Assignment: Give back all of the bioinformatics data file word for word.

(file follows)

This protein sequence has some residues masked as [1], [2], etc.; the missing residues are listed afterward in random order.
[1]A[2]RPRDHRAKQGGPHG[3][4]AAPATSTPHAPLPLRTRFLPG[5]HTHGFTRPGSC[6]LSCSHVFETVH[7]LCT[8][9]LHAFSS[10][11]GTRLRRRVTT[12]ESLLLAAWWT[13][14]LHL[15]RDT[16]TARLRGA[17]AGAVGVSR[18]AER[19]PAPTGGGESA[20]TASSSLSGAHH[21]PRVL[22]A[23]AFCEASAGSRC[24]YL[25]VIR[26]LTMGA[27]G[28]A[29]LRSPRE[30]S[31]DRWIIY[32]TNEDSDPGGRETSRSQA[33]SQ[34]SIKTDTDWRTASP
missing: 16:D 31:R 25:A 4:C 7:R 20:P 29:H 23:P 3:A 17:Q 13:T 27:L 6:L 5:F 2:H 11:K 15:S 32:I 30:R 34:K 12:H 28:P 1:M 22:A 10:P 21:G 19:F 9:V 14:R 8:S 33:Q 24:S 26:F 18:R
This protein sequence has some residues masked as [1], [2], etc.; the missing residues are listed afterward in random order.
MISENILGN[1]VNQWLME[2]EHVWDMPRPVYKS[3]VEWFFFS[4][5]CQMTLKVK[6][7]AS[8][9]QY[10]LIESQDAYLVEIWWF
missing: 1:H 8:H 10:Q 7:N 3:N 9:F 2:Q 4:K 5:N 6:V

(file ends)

This protein sequence has some residues masked as [1], [2], etc.; the missing residues are listed afterward in random order.
[1]A[2]RPRDHRAKQGGPHG[3][4]AAPATSTPHAPLPLRTRFLPG[5]HTHGFTRPGSC[6]LSCSHVFETVH[7]LCT[8][9]LHAFSS[10][11]GTRLRRRVTT[12]ESLLLAAWWT[13][14]LHL[15]RDT[16]TARLRGA[17]AGAVGVSR[18]AER[19]PAPTGGGESA[20]TASSSLSGAHH[21]PRVL[22]A[23]AFCEASAGSRC[24]YL[25]VIR[26]LTMGA[27]G[28]A[29]LRSPRE[30]S[31]DRWIIY[32]TNEDSDPGGRETSRSQA[33]SQ[34]SIKTDTDWRTASP
missing: 16:D 31:R 25:A 4:C 7:R 20:P 29:H 23:P 3:A 17:Q 13:T 27:L 6:L 5:F 2:H 11:K 15:S 32:I 30:R 34:K 12:H 28:P 1:M 22:A 10:P 21:G 19:F 9:V 14:R 8:S 33:Q 24:S 26:F 18:R
This protein sequence has some residues masked as [1], [2], etc.; the missing residues are listed afterward in random order.
MISENILGN[1]VNQWLME[2]EHVWDMPRPVYKS[3]VEWFFFS[4][5]CQMTLKVK[6][7]AS[8][9]QY[10]LIESQDAYLVEIWWF
missing: 1:H 8:H 10:Q 7:N 3:N 9:F 2:Q 4:K 5:N 6:V